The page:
Jump to content

Search the Community

Showing results for tags 'style'.

More search options

  • Search By Tags

    Type tags separated by commas.
  • Search By Author

Content Type


  • Welcome
    • How This Place Works
    • Q&A about the forums
    • General Music Conversation
  • Feedback Area
    • Lyrics Feedback
    • Songs (incl Instrumentals) Feedback
    • Music Video Feedback
  • Contests
    • Lyric Contests
    • Song Contests
    • Other Contests
  • Songcrafting and Collaborating
    • Songcrafting Discussions
    • Music Theory and Melody
    • Songs In Development/Collabs
  • General Creativity Area
    • Artist's Showcase (share your stuff if you don't need feedback)
    • Creativity Games & Challenges
    • Songwriting Prompts and Exercises
  • Performing, Recording and the Industry
    • Live Performance
    • Recording Tips & Technical Questions
    • Music Video Production
    • Show Us Your Gear!
    • DIY Publishing and The Music Business
  • Self-Promotion, Advertisements and Off-Topic Discussions
    • Self Promotion & Advertisements
    • Muse's Muse Memorabilia
  • Private Forums


  • Alistair's Blog
  • Suggestions Box
  • Sound Design & Production -- For Music and Madness
  • Nuances of a Song
  • Lazz
  • "Tips & Tidbits" (Tom Hoffman)
  • How on Earth ...?
  • Issues with Song Writing
  • MusicTales.club
  • What are you listening to?
  • What Film are you watching or the last one you watched?
  • Barefoot Gal’s Lyrics
  • Nectar's Musical Diary
  • D's Stuff
  • Mike B's Music
  • Mr Distractions completed lyrics! Or at least one to start!

Find results in...

Find results that contain...

Date Created

  • Start


Last Updated

  • Start


Filter by number of...


  • Start



Website URL

Music Page








Lyricist, Composer or Both?

Musical Influences?

Found 1 result

  1. DonnaMarilyn

    Writing Lyrics: Formula or Freefall?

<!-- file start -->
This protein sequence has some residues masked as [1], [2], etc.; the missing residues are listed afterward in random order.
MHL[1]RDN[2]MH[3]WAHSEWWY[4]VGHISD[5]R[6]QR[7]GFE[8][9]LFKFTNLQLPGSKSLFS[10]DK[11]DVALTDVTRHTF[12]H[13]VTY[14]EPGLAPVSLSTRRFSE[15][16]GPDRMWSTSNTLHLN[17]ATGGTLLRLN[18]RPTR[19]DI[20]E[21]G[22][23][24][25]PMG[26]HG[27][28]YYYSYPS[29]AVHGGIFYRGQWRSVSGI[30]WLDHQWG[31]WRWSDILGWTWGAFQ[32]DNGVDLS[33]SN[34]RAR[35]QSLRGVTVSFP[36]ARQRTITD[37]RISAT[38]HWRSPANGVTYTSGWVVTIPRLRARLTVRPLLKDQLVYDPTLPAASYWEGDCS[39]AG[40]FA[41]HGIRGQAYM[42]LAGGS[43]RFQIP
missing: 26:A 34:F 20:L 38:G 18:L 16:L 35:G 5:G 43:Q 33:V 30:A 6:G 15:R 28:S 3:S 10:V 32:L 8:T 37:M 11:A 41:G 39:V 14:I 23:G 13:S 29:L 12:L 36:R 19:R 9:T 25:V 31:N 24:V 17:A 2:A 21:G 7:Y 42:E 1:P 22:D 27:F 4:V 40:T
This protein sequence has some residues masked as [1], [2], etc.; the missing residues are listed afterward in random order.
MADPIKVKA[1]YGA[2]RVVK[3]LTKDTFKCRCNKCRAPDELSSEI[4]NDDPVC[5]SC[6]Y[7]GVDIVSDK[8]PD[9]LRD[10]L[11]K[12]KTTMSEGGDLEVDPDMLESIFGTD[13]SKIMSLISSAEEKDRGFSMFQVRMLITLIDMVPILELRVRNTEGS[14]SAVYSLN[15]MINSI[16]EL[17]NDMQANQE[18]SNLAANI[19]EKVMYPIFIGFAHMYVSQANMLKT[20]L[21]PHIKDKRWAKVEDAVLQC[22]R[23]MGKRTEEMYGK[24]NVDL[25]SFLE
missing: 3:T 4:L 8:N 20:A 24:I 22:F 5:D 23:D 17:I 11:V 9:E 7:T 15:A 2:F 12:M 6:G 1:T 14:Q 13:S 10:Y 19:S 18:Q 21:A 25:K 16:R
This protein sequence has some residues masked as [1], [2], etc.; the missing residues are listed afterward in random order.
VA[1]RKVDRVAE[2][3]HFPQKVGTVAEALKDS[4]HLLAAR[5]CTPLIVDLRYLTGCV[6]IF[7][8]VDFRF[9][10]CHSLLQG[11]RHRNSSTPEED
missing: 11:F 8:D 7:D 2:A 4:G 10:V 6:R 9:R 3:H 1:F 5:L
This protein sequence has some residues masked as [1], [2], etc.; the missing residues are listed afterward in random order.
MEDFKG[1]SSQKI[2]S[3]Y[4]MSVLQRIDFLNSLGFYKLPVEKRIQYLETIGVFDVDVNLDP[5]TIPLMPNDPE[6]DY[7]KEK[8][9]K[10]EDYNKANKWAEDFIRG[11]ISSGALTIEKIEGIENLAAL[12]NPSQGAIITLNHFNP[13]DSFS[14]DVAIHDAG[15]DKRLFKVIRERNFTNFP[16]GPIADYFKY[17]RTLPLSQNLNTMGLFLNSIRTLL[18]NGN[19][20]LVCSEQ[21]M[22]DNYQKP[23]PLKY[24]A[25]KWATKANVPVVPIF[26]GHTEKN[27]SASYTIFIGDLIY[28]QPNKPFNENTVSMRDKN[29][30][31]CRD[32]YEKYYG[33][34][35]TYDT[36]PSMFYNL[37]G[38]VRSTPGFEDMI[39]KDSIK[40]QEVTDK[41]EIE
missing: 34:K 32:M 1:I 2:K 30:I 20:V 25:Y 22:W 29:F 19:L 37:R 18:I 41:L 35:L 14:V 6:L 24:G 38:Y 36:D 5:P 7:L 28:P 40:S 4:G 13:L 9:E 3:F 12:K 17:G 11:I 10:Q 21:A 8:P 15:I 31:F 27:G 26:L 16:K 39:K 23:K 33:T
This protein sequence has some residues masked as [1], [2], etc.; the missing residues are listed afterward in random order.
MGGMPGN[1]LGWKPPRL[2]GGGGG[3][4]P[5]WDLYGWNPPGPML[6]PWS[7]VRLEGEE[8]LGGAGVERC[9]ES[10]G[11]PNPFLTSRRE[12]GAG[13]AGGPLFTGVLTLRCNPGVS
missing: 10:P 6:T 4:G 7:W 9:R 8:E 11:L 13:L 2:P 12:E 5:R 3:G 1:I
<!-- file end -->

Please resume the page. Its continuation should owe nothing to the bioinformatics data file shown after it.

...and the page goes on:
There’s been a flurry of activity on the March Lyrics Contest thread. With occasional digressions, the discussion centred on 1) whether the types of lyrics that win contests are formulaic, and 2) to what extent poetic devices (e.g. metaphors, etc.) play a role (or not). (For example, whether mainly poetic lyrics win the monthly contests.) A couple of posts from Neal K made me curious about the notion of a ‘winning’ formula, and whether, and to what extent and in which type of context – a particular 'formula' might appear to work optimally - in any kind of songwriting situation. With Neal’s permission, I’ve included excerpts below. Food for thought and discussion. I hope Musers will share here their own diverse approaches to writing lyrics. Any tips, tricks, or other magic you’d like us to know about? Or any experiences of writing something you thought was brilliant but others disagreed? Or that you thought was utterly bleh, but people loved it? For either situation, what do you think was the reason? Over to you guys. Donna ------------------------------------------------------------------------------------------------------- Neal wrote: Having run a few of these contests over the years, I started to wonder just how easy it would be to win. So … I decided to enter each monthly contest with a lyric I wrote specifically for the contest. That meant, lyrics without writing music at the same time. None of those lyrics ever became songs... except for the one that came in dead last. …The year was 2014 and I entered 11 of the 12 contests. I came in first five times, second four times, fourth one time, and dead last one time. I'm not saying this to boast. Goodness knows I'm hardly a great lyric writer. The point is, it's not that hard to win this contest if you 1) can identify the formula; and 2) can write to the formula without worrying if the words will ever be set to music. … trust me, none of those lyrics were poetic or flowery. I don't have that in me. Here's the formula I followed in my 2014 experiment to win/place in the lyric contest: 1) Each lyric was story driven; 2) the story was easy to understand and to relate to; 3) they used imagery (show, don't tell); 4) there were no wasted words or forced rhymes; 5) they contained sympathetic characters that people could relate to and that I cared about; 6) each and every line had to work on its own; 6) each story had a resolution that was designed to elicit an emotion, be that happiness, sadness, joy, depression, etc. That, my friend, is the formula. I'm so confident that this works that I bet you I could coach you into placing 1st, 2nd, or 3rd in a future lyric contest. ...................................................................................................